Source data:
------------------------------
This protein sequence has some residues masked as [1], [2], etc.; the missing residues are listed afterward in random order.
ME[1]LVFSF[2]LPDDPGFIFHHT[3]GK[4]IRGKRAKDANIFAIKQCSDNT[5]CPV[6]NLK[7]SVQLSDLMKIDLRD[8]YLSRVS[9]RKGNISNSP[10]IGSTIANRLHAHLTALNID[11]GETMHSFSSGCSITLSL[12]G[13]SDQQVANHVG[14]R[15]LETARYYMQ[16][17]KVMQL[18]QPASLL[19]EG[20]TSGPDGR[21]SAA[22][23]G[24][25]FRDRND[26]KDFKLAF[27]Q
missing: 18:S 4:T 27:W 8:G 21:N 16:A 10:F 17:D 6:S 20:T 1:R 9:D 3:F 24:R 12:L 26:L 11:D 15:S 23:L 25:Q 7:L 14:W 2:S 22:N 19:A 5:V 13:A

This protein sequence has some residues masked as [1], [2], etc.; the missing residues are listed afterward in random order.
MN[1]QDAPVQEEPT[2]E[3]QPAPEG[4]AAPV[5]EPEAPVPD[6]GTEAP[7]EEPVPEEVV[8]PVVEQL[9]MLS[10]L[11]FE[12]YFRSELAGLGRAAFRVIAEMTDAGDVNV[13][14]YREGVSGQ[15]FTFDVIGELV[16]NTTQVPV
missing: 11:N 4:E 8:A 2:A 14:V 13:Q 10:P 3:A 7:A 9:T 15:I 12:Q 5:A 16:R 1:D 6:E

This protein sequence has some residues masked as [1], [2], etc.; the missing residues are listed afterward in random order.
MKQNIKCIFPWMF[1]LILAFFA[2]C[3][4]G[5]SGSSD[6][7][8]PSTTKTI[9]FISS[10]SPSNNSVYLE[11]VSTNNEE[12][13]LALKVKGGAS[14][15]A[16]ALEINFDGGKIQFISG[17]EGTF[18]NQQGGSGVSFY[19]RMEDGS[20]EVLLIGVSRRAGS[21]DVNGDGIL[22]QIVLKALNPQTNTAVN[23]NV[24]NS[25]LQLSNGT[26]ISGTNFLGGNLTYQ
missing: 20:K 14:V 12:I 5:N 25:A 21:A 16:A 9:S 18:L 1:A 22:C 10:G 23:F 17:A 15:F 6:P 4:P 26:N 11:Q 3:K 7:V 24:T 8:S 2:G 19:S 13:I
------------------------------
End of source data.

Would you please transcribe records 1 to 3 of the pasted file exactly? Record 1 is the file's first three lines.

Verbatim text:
This protein sequence has some residues masked as [1], [2], etc.; the missing residues are listed afterward in random order.
ME[1]LVFSF[2]LPDDPGFIFHHT[3]GK[4]IRGKRAKDANIFAIKQCSDNT[5]CPV[6]NLK[7]SVQLSDLMKIDLRD[8]YLSRVS[9]RKGNISNSP[10]IGSTIANRLHAHLTALNID[11]GETMHSFSSGCSITLSL[12]G[13]SDQQVANHVG[14]R[15]LETARYYMQ[16][17]KVMQL[18]QPASLL[19]EG[20]TSGPDGR[21]SAA[22][23]G[24][25]FRDRND[26]KDFKLAF[27]Q
missing: 18:S 4:T 27:W 8:G 21:N 16:A 10:F 17:D 6:S 20:T 1:R 9:D 3:F 24:R 12:L 26:L 11:D 15:S 23:L 25:Q 7:L 14:W 2:S 22:N 19:A 5:V 13:A

This protein sequence has some residues masked as [1], [2], etc.; the missing residues are listed afterward in random order.
MN[1]QDAPVQEEPT[2]E[3]QPAPEG[4]AAPV[5]EPEAPVPD[6]GTEAP[7]EEPVPEEVV[8]PVVEQL[9]MLS[10]L[11]FE[12]YFRSELAGLGRAAFRVIAEMTDAGDVNV[13][14]YREGVSGQ[15]FTFDVIGELV[16]NTTQVPV
missing: 11:N 4:E 8:A 2:A 14:V 13:Q 10:P 3:A 7:A 9:T 15:I 12:Q 5:A 16:R 1:D 6:E

This protein sequence has some residues masked as [1], [2], etc.; the missing residues are listed afterward in random order.
MKQNIKCIFPWMF[1]LILAFFA[2]C[3][4]G[5]SGSSD[6][7][8]PSTTKTI[9]FISS[10]SPSNNSVYLE[11]VSTNNEE[12][13]LALKVKGGAS[14][15]A[16]ALEINFDGGKIQFISG[17]EGTF[18]NQQGGSGVSFY[19]RMEDGS[20]EVLLIGVSRRAGS[21]DVNGDGIL[22]QIVLKALNPQTNTAVN[23]NV[24]NS[25]LQLSNGT[26]ISGTNFLGGNLTYQ
missing: 20:K 14:V 12:I 5:N 25:A 21:A 16:A 9:S 18:L 1:A 22:C 10:G 23:F 17:A 15:F 6:P 4:P 26:N 11:Q 3:K 7:V 24:T 8:S 2:G 19:S 13:I